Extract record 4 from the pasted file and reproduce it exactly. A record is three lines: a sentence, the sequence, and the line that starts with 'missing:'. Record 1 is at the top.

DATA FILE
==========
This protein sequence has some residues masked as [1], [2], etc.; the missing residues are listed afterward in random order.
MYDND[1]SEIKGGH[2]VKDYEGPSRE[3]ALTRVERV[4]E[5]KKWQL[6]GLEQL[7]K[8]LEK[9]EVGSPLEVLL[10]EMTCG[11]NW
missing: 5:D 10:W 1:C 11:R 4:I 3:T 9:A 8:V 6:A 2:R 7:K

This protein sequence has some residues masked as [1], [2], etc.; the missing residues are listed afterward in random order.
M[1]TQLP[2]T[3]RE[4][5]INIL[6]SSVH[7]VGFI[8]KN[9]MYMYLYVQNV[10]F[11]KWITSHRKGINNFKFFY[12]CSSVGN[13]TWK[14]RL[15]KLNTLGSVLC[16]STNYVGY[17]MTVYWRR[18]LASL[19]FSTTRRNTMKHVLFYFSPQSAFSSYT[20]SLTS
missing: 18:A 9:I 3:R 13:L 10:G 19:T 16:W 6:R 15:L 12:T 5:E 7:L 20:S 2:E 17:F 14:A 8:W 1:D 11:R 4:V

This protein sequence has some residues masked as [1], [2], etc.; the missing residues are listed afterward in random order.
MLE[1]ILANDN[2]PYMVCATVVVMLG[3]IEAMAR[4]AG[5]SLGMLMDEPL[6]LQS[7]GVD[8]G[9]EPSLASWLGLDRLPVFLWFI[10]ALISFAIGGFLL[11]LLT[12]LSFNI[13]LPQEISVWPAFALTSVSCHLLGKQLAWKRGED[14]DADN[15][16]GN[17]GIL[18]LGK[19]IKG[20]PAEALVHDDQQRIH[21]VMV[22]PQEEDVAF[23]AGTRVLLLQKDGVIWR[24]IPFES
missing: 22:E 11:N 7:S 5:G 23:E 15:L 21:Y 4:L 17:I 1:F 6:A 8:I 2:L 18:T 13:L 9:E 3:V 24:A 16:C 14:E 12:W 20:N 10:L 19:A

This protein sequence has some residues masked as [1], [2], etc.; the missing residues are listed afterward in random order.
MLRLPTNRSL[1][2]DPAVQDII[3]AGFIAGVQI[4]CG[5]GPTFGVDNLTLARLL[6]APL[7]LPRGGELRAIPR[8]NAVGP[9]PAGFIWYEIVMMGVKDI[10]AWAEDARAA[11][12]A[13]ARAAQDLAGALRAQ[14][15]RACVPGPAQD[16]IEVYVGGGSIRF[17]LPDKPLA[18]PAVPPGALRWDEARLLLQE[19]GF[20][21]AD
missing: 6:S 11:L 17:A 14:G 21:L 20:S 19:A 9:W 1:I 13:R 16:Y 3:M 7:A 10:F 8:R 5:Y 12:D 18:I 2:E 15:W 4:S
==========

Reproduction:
This protein sequence has some residues masked as [1], [2], etc.; the missing residues are listed afterward in random order.
MLRLPTNRSL[1][2]DPAVQDII[3]AGFIAGVQI[4]CG[5]GPTFGVDNLTLARLL[6]APL[7]LPRGGELRAIPR[8]NAVGP[9]PAGFIWYEIVMMGVKDI[10]AWAEDARAA[11][12]A[13]ARAAQDLAGALRAQ[14][15]RACVPGPAQD[16]IEVYVGGGSIRF[17]LPDKPLA[18]PAVPPGALRWDEARLLLQE[19]GF[20][21]AD
missing: 6:S 11:L 17:A 14:G 21:L 20:S 19:A 9:W 1:I 13:R 16:Y 3:M 7:A 10:F 8:R 5:Y 12:D 18:I 2:E 15:W 4:S